NANJING, April 27 (Xinhua) -- Historical materials were donated to a Chinese memorial hall as new evidence of war crimes related to the 1937 Nanjing Massacre perpetrated by the invading Japanese troops.
A total of 98 items including a soldier's document and newspapers carrying articles and photos about Japanese atrocities were donated by an American-Chinese named Lu Zhaoning to the Memorial Hall of the Victims in Nanjing Massacre by Japanese Invaders, on Wednesday.
On Dec. 13, 1937, the Japanese troops captured Nanjing. In the following six weeks, they slaughtered more than 300,000 Chinese civilians and unarmed soldiers in one of the most barbaric episodes of WWII, known as the Nanjing Massacre.
The soldier's document is a booklet detailing his experience in China, starting from January 1937 when he was enlisted. According to the booklet, he took part in the battle invading Nanjing between Nov. 19 and Dec. 14, and then he was posted near the city until Dec. 21.
According to Wang Weixing, a research fellow with the Jiangsu Provincial Academy of Social Sciences, the soldier belonged to the Japanese Army's Sixth Division headed by war criminal Hisao Tani, and was one of the troops that invaded Nanjing and committed the mass murders, rapes, plunders and destruction of property.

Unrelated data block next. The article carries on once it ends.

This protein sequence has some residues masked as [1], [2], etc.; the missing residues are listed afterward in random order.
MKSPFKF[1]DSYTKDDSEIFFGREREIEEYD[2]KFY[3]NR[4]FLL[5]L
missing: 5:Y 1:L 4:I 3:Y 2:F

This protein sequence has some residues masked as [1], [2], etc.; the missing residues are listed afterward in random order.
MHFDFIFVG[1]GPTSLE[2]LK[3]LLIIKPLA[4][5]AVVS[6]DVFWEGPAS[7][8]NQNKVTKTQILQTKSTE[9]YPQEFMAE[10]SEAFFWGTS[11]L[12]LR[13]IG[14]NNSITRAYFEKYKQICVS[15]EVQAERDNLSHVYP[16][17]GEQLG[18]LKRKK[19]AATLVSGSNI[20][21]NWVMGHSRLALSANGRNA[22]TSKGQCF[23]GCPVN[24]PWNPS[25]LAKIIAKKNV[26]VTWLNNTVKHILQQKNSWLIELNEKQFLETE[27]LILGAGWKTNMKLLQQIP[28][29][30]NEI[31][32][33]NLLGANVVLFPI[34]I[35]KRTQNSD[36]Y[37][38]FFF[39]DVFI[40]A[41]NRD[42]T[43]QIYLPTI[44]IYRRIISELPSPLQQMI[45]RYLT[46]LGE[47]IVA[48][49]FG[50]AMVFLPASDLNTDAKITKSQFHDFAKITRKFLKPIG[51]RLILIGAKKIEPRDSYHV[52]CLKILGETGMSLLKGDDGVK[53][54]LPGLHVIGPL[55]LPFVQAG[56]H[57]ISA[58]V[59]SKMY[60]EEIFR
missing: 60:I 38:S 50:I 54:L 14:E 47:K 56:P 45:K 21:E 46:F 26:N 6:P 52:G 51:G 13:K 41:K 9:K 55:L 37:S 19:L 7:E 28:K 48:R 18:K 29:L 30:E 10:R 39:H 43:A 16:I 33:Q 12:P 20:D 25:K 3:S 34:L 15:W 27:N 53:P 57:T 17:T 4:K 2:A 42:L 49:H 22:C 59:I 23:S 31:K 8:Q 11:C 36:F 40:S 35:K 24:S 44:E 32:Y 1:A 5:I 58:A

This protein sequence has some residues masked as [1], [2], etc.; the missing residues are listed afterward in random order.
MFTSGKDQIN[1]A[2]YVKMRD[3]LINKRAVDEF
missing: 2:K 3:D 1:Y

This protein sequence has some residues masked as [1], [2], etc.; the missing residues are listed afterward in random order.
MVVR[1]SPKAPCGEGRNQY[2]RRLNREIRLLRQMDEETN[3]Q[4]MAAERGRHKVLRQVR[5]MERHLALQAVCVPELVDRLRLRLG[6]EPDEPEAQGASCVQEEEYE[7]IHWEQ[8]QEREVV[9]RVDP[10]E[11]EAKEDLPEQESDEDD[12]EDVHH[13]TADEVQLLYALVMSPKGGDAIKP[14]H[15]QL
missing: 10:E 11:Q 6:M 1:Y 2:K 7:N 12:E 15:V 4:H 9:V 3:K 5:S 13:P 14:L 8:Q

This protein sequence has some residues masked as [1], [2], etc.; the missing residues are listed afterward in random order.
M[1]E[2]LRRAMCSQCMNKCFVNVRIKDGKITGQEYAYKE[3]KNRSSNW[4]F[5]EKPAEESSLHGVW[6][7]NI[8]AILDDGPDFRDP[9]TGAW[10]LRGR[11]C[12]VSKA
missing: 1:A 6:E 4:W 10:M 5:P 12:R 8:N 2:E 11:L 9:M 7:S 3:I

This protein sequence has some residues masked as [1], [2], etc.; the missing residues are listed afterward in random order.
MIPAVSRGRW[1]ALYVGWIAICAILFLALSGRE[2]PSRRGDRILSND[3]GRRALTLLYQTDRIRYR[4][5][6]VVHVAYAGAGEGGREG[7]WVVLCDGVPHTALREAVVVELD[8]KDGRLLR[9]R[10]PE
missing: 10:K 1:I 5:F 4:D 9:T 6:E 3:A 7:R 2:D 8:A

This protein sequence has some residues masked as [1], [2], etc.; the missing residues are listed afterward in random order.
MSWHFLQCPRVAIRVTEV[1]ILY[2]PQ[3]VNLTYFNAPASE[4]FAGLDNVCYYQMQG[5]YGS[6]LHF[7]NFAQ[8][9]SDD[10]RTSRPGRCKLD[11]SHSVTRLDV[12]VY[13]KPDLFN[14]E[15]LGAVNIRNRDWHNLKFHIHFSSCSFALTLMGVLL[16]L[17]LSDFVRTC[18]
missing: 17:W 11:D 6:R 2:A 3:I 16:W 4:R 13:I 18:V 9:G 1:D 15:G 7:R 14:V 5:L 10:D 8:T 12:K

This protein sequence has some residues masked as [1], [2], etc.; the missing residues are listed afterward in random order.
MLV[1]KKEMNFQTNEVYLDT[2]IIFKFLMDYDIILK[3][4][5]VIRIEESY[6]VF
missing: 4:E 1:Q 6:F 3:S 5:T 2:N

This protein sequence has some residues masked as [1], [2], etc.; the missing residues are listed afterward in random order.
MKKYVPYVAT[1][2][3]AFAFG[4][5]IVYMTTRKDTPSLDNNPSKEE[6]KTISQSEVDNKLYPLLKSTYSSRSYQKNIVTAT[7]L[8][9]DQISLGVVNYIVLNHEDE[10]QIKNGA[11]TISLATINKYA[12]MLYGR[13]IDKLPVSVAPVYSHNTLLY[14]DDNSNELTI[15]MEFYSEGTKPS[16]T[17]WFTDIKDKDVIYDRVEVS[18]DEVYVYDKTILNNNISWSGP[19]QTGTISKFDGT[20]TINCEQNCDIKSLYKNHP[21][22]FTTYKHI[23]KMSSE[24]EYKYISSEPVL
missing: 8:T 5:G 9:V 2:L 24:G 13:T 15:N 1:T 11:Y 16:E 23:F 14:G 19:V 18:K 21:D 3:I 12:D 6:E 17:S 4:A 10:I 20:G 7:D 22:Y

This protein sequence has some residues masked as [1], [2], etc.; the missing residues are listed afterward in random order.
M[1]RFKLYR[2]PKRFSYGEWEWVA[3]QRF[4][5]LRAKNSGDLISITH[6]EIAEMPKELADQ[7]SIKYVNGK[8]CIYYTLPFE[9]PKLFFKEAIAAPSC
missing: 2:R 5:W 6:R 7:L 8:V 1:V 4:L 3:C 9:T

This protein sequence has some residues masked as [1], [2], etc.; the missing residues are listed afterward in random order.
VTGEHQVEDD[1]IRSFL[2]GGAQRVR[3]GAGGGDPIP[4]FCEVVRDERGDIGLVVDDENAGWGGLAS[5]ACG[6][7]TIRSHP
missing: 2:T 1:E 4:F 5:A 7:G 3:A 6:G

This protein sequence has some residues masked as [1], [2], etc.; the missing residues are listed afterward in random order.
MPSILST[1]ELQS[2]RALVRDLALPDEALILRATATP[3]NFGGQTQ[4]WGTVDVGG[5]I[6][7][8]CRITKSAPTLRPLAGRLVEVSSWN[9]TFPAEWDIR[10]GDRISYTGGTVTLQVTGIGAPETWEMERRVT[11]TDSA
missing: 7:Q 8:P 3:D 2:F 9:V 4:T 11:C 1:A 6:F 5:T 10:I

An English newspaper The China Press, published on October 10, 1937, carried pictures of a group of foreign photographers. They were capturing images of Japanese aircraft bombing the Nanjing city wall.
The New York Times on January 25, 1938 had a front-page story about the lasting chaos after the Japanese army occupied Nanjing, while two copies of a French newspaper, published on September 11, 1937 and July 29, 1939, respectively, showed photos of Japanese aircraft bombing Shanghai and Chinese police searching for bodies in the debris.
Lu Zhaoning, who was born in Nanjing, has been collecting historical materials for the Memorial Hall of the Victims in Nanjing Massacre by Japanese Invaders since 2004. This is his 16th donation to the memorial hall, which brings the number of his donated items to more than 2,300.
"The tragic event has become history, but we Chinese people must never forget it," he said at the donation ceremony. "There is no end to my donation."
"The Nanjing Massacre is one of the most tragic pages of human history," said Zhou Feng, curator of the memorial hall.
"In order to protect the historical memory together, our international friends and Chinese people both in China and abroad have spent years in collecting historical materials. The memorial hall will preserve and fully utilize the collection as evidence of the history to safeguard peace, " Zhou added.
The Memorial Hall of the Victims in Nanjing Massacre by Japanese Invaders now has a collection of about 192,700 items.